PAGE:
NEW YORK (Reuters Health) - Previous research has linked a class of asthma drugs known as long-acting beta agonists to increased risk of adverse respiratory-related events or death in patients with COPD (chronic obstructive pulmonary disease).
However, a report published this month indicates this may not be the case.
The new report suggests that long-acting beta agonists have beneficial effects in patients with moderate-to-severe COPD and do not appear to increase the risk of respiratory deaths. Examples of long-acting beta agonists used to treat asthma and other respiratory conditions include Advair, Serevent, Foradil and Symbicort.
In the study, Dr. Gustavo J. Rodrigo, from Hospital Central de las Fuerzas Armadas, Montevideo, Uruguay and colleagues pooled data from 27 randomized clinical trials that compared two long-acting beta agonists with placebo or with two long-acting “anticholinergic” asthma drugs (for example, Spiriva) in patients with moderate to severe COPD.
Compared with placebo, long-acting beta agonist therapy reduced severe COPD flare-ups by 21 percent and did not increase death from COPD.
Treatment with a long-acting beta agonist had benefits “in terms of lung function, quality of life, and use of daily rescue medication” with short-acting beta agonists, Rodrigo noted in comments to Reuters Health.
However, in an editorial published with the study in the journal Chest, Dr. Malcolm R. Sears from McMaster University, Hamilton, Ontario, Canada, urges caution in applying this finding to the real world. “In COPD trials, patients are carefully selected and monitored, and asthma is generally excluded. In real life, asthma and COPD can be hard to disentangle especially in older patients,” he writes.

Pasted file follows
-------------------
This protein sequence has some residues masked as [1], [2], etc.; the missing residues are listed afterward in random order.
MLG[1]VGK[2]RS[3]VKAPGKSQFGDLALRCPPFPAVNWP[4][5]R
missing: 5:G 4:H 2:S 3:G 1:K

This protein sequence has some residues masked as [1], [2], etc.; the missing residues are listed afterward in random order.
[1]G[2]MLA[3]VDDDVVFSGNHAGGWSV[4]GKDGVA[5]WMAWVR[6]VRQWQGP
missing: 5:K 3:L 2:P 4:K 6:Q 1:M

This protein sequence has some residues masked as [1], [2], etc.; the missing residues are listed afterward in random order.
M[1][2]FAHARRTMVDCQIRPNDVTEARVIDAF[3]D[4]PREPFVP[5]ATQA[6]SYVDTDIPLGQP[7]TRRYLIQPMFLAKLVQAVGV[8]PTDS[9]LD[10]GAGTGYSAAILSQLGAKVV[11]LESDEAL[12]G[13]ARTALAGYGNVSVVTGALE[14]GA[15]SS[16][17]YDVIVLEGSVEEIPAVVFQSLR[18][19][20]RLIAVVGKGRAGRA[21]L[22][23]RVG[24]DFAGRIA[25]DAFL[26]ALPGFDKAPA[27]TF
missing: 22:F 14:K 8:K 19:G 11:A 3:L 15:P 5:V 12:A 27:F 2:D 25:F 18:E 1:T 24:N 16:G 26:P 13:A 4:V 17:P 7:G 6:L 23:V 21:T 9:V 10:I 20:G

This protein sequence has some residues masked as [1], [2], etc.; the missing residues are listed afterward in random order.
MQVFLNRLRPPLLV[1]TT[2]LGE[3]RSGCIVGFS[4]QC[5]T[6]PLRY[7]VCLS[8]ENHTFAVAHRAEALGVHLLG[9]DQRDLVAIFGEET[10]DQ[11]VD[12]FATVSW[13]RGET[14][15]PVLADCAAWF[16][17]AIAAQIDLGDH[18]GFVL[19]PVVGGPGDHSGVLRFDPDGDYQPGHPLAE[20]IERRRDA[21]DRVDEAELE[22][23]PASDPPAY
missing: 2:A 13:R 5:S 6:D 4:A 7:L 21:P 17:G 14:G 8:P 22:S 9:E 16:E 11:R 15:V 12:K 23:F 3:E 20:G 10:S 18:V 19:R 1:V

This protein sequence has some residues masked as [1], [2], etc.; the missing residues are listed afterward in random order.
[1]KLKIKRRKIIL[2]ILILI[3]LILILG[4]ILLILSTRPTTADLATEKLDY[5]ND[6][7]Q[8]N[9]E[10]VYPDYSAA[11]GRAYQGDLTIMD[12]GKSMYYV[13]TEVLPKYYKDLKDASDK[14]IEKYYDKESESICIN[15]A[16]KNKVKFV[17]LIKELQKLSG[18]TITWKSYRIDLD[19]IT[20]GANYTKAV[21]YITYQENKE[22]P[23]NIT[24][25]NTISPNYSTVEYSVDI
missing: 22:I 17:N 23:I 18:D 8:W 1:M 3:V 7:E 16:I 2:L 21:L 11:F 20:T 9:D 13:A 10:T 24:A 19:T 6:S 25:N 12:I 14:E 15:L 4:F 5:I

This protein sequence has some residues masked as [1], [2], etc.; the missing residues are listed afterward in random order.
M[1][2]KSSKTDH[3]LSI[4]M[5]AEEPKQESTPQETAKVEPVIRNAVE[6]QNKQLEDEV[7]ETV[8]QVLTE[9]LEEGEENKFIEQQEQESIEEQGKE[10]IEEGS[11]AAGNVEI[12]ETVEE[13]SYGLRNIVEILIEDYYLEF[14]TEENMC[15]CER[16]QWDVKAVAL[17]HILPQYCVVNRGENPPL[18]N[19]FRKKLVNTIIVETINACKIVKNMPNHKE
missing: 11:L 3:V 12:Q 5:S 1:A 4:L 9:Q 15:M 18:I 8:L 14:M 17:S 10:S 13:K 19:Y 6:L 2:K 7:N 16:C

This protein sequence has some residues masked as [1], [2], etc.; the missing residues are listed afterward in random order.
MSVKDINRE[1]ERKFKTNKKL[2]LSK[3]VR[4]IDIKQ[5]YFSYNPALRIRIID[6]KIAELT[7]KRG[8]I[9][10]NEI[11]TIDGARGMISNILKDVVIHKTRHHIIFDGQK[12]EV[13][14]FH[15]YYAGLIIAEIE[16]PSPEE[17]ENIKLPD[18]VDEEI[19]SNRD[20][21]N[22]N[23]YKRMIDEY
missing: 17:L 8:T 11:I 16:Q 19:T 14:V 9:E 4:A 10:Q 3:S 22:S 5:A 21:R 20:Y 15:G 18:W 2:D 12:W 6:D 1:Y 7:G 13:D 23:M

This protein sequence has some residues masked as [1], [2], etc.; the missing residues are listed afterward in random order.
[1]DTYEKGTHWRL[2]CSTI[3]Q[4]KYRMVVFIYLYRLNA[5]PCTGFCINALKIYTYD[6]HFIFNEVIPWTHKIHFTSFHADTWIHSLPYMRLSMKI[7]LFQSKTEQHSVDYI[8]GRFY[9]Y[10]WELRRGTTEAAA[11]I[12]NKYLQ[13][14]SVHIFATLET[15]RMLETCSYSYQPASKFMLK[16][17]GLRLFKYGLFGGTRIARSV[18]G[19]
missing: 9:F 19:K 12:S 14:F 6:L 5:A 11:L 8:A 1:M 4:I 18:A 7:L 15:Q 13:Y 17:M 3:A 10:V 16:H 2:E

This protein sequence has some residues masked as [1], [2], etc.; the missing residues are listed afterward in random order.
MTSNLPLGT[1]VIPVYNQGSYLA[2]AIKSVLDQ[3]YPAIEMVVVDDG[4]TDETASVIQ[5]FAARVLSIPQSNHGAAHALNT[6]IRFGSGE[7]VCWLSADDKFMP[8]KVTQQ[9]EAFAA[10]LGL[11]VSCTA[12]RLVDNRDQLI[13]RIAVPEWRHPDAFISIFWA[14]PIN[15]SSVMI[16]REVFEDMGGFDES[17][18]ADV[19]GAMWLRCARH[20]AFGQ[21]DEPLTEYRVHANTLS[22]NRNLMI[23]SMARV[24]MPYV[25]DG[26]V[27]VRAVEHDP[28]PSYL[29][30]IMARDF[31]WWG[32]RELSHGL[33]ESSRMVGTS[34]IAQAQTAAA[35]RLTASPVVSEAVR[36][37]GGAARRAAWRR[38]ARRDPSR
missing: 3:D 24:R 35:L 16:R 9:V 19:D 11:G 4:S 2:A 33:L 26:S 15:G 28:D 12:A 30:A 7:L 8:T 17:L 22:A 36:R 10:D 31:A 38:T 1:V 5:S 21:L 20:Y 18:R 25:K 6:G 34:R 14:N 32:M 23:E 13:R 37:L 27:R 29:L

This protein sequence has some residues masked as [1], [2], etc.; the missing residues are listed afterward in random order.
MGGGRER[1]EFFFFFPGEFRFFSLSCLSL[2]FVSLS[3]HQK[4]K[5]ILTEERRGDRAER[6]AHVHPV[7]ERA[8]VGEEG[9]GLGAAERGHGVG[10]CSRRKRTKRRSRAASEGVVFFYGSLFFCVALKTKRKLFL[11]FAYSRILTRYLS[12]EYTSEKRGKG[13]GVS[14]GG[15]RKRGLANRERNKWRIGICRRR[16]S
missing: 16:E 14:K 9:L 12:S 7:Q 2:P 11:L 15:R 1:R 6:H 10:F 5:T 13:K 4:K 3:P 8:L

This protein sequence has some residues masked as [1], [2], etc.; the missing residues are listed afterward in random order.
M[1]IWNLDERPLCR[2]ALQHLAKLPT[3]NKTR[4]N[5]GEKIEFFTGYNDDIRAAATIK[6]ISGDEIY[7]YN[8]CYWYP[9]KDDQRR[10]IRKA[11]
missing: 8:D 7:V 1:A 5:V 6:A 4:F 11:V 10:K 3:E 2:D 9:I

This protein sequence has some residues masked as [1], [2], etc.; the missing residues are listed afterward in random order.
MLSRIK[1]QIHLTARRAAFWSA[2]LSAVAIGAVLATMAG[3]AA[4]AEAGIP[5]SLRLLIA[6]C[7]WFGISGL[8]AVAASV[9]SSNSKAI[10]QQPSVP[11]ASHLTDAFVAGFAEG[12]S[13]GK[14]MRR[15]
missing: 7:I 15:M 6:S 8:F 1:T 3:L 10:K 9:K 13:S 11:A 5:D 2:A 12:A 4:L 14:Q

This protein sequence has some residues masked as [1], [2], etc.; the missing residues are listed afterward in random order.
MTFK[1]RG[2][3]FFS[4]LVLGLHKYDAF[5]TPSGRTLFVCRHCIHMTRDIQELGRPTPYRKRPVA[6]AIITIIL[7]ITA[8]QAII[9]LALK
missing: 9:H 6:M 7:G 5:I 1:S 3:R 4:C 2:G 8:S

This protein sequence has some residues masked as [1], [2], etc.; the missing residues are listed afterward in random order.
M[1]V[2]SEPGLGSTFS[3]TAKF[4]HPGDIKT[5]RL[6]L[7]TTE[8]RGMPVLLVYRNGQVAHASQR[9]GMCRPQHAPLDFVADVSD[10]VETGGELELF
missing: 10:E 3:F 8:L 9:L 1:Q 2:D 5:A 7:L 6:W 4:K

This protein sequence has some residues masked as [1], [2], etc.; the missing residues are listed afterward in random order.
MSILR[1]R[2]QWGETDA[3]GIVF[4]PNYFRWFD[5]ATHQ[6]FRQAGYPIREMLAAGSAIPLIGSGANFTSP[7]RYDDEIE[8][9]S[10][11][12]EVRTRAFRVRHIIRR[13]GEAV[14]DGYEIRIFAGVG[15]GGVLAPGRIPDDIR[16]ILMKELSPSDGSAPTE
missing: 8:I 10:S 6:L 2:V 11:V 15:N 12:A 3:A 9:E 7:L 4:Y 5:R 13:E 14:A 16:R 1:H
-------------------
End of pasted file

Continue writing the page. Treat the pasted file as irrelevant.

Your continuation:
Hence, accepting the current results that a long-acting beta agonist alone is appropriate and safe in patients with COPD “may put some patients who in fact have asthma at risk if treated in this manner,” Sears warns.
Rodrigo’s team also found that treatment with a long-acting beta agonist combined with an inhaled steroid was associated with lower respiratory death compared with a long-acting beta agonist alone.
“Given the reduced mortality with the use of inhaled corticosteroids in combination with long-acting beta-2 agonist therapy, one would argue that, in COPD, concomitant inhaled corticosteroid therapy is preferable to long-acting beta-2 agonist monotherapy,” Rodrigo told Reuters Health.
The pooled data also showed that treatment with Spiriva decreased the incidence of severe COPD flare-ups compared with a long-acting beta agonist.
Commenting on this finding, Sears writes: “Overall, daily tiotropium (Spiriva) appears to be foundational as a long-acting bronchodilator in COPD, despite some equivocation on this matter in current COPD treatment guidelines.”
SOURCE: Chest, May 2008.